SNA in Mathematica 9

social-network-analysisThe new version 9 of Wolfram’s Mathematica includes a set of quite diverse social network analysis functions. They include a range of import formats (including Pajek, GXL and GraphML) to load your own data, but you can also extract data from social media platforms like Twitter and Facebook. Networks can be visualised and different lay-out algorithms can be used. It also includes a range of analysis techniques like communities, centrality, cliques and homophily. In addition, scale-free networks can be simulated.

I have not yet tried the software myself, so a full review is still pending. At first sight the combination of these functions makes Mathematica 9 look quite comprehensive for SNA. But there is no indication that its analytical capabilities are as exhaustive as Pajek or that its import/export formats are as flexible as UCINET. Other alternatives with a nice graphical user interface like Cytoscape and Gephi also include most of the features of Mathematica 9, although maybe the latter works faster than the other two? I believe the biggest strength might be that these SNA tools are integrated in a large mathematical program with diverse functionality, which might allow for pushing SNA results further.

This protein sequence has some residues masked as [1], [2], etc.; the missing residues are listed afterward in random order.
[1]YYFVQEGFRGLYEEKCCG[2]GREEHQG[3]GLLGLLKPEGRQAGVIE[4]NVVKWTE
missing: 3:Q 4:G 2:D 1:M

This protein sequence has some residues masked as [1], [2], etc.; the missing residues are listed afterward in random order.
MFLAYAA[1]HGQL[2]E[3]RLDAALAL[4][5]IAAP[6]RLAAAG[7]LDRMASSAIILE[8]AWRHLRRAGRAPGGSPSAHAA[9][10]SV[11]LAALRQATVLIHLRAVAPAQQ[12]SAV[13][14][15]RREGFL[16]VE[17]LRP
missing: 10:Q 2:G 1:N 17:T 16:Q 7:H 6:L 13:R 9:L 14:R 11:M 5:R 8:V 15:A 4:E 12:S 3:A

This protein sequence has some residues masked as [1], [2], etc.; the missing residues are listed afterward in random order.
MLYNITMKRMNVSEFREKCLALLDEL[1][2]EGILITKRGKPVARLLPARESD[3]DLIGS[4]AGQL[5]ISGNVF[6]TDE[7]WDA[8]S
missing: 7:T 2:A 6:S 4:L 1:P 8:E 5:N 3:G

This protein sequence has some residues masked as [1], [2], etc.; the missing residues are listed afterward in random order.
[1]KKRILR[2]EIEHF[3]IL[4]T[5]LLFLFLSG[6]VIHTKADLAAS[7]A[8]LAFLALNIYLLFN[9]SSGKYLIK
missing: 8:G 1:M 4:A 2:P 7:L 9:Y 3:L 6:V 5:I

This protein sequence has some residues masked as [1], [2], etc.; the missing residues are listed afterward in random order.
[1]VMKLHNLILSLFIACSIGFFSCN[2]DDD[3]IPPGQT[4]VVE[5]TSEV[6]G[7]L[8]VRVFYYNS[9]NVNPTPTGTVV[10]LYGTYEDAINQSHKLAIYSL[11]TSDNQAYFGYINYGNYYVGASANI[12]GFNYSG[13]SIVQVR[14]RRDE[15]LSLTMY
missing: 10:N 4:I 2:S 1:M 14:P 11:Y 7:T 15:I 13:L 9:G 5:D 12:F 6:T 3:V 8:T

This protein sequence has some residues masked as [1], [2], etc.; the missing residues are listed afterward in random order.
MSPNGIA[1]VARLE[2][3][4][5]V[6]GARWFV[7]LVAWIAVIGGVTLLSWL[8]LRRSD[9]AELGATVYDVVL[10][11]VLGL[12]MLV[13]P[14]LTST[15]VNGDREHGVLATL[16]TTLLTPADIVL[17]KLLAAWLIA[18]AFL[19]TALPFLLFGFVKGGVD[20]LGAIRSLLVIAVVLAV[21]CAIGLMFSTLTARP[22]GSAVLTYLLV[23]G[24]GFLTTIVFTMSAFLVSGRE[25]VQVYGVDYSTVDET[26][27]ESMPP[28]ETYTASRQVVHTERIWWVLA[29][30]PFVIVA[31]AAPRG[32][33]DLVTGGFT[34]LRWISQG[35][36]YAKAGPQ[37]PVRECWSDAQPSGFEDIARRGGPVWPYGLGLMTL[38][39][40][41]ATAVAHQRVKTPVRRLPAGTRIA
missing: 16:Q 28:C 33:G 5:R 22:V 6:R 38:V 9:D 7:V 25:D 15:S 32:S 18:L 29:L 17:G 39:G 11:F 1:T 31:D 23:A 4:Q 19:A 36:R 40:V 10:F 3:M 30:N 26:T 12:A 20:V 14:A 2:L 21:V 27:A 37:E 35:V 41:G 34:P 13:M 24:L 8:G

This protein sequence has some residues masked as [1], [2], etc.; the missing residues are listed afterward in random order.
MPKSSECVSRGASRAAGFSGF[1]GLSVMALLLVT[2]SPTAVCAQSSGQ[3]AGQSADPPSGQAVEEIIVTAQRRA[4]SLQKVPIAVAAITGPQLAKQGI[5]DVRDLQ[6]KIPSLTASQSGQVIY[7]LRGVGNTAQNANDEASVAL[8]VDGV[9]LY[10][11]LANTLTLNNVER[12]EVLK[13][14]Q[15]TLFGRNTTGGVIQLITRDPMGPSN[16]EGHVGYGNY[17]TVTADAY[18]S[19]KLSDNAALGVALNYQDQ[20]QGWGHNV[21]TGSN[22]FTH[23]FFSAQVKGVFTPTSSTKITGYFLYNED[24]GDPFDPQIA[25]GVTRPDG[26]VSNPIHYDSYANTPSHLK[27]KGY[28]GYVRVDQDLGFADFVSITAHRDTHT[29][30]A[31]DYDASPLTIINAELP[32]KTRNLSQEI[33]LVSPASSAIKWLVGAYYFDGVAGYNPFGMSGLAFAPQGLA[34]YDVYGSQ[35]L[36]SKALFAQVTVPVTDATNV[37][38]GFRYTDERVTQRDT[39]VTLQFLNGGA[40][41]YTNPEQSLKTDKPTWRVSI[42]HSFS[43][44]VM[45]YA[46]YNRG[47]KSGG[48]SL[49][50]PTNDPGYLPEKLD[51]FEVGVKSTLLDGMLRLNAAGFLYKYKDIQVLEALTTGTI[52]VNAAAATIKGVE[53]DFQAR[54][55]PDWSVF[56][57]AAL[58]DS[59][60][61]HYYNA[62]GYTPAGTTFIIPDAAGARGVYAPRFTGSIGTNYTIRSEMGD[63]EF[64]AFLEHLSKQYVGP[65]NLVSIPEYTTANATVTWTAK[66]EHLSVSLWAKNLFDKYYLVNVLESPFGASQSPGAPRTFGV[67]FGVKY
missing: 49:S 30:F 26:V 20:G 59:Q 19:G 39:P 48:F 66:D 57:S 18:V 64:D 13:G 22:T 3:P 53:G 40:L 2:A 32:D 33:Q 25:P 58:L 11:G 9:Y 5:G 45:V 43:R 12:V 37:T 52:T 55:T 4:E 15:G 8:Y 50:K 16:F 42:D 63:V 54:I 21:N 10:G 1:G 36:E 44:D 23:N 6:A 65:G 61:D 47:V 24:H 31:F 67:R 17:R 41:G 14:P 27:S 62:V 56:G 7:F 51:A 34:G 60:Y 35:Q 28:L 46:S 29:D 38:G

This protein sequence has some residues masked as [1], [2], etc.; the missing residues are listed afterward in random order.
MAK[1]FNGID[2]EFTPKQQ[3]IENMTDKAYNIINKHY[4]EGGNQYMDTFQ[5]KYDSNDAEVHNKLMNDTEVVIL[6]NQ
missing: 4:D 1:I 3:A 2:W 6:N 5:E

Feel free to comment if you have experience with Mathematica. Would love to hear about how good this is.

Basketball is a network

Screen shot 2012-12-10 at 10.47.22Ever thought of basketball players as nodes in a small network, connected by passes? A recently published study did just that, revealing that the aggregated decisions on a basketball court reflect strengths and weaknesses in a team’s strategy. A team led by Jennifer Fewell and Dieter Armbruster published their findings in the journal PLoS One. They tracked all passes between basketball team members during the 2010 NBA play-offs. The networks reveal differences between teams’ strategies, and centrality and entropy measures are used to capture these differences.

Wired magazine wrote a very readable overview of this and similar sports statistics work.

Since the article is published in an open access journal it is freely available to all, isn’t that great. Here is the article abstract: